, in my opinion, but has a captivating plot. If you haven't watched it, the show is about an apocalyptic world filled with hungry human zombies that are willing to eat anyone who isn't already infected. Once infected, the victim becomes a zombie and the cycle continues.
I couldn't help but make the connection between
The Walking Dead's
zombies and solar stocks
Yingli Green Energy
Instead of death from a virus, these walking-dead stocks are infected from a deadly dose of debt. Suntech is behind in payments for months, and last week LDK received a one-month forbearance on interest payments for a note due next year. Confusing the issue further is these are Chinese stocks and investors should consider the home field advantage the companies will have in bankruptcy over shareholders.
Bond holders may get little, but buying shares in walking dead companies is little more prudent than buying lotto tickets.
is a possible lone survivor and
prognosis is questionable.
Unfortunately for First Solar's shareholders, LDK's interest payment forbearance results in lower margins, revenue and profits. In a normal non-apocalyptic zombie-free market, when companies fail, they're buried and the survivors prosper and grow. Until the dead are finally put out of their misery, stay exceedingly cautious and conservative in your approach within the solar space.
Both LDK and Suntech Power are under $2 a share, and I can see the attraction to buying a few shares hoping for a hit-and-run double or more. In fast and out fast for quick cash works if you're sitting at a dozen monitors with a
terminal and an audio news alert service. Otherwise, don't expect to pick-pocket Wall Street's finest traders successfully.
If you're thinking the newly announced Chinese solar related tax credits will save the companies, you may be partially correct. The problem for equity investors is that what is saved will likely go to bondholders and other creditors, leaving shareholders out in the rain.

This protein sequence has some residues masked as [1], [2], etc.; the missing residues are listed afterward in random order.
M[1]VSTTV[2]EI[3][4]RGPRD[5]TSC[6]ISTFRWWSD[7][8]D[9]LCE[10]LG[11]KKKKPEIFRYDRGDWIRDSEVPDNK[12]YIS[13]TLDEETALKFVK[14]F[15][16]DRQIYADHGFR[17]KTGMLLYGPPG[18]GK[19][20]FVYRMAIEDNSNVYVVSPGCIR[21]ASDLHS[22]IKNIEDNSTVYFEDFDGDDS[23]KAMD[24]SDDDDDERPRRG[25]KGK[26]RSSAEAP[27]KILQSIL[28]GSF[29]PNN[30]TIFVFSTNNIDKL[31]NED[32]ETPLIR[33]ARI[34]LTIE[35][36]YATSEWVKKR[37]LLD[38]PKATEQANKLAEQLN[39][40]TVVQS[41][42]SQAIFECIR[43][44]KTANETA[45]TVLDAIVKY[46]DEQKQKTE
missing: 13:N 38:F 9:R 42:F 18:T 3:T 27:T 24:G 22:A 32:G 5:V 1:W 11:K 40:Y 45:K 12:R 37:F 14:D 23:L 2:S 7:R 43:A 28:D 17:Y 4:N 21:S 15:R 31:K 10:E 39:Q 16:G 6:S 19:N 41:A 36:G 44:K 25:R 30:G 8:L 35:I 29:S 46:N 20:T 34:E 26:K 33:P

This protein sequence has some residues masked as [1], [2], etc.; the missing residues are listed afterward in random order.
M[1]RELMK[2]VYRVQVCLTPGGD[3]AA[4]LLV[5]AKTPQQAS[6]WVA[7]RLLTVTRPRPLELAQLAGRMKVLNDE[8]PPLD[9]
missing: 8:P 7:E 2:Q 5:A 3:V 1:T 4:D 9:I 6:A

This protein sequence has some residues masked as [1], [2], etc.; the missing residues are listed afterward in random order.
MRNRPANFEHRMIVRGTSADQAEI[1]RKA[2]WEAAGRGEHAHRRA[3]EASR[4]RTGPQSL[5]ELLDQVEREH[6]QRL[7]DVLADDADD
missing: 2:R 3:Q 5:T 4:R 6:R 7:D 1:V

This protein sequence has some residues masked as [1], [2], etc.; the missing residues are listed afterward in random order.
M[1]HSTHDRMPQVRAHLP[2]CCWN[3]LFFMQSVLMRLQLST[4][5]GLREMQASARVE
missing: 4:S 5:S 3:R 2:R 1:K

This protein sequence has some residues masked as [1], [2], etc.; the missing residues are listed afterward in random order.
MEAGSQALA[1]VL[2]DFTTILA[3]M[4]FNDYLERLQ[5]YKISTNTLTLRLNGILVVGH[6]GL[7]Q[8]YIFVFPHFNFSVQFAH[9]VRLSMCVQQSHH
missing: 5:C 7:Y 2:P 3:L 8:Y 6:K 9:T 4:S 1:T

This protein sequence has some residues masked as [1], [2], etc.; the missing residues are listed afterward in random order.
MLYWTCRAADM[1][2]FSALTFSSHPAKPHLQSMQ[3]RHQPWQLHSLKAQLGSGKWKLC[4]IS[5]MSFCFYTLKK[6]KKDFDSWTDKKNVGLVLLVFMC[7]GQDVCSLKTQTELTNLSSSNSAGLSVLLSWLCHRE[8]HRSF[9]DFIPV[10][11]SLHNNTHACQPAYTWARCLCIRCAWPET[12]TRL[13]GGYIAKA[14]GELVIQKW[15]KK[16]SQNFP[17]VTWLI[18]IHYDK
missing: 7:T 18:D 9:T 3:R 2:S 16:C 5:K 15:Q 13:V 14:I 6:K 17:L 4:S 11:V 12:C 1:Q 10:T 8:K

Another bull thesis argument is the Environmental Protection Agency's actions are benefiting solar. There's little doubt EPA administrator Gina McCarthy is doing everything in her power to destroy the coal industry. It's natural to conclude solar should be a enormous winner with the demise of coal.
Unfortunately, stopping new coal plants and forcing cuts in existing coal produced power is offset by the natural gas boom. Natural gas prices have fallen as production expanded faster than consumption. Solar needs to make significant cost per watt breakthroughs to become competitive.
Once solar is able to cross the line of cost competitiveness, the remaining solar stocks will have a sunny future. I don't think that day is far away, but wait until they bury the zombie solar stocks before investing.
At the time of publication the author had no position in any of the stocks mentioned.
This article was written by an independent contributor, separate from TheStreet's regular news coverage.
Robert Weinstein is an active trader focusing on the psychological importance of risk mitigation, emotion and financial behavior of market participants. Robert co-founded the investing blog
, where he writes a journal about his trading activity and experiences.
In addition to
, Robert also contributes to
Real Money Pro
, providing real-time trading ideas for stocks, options and futures.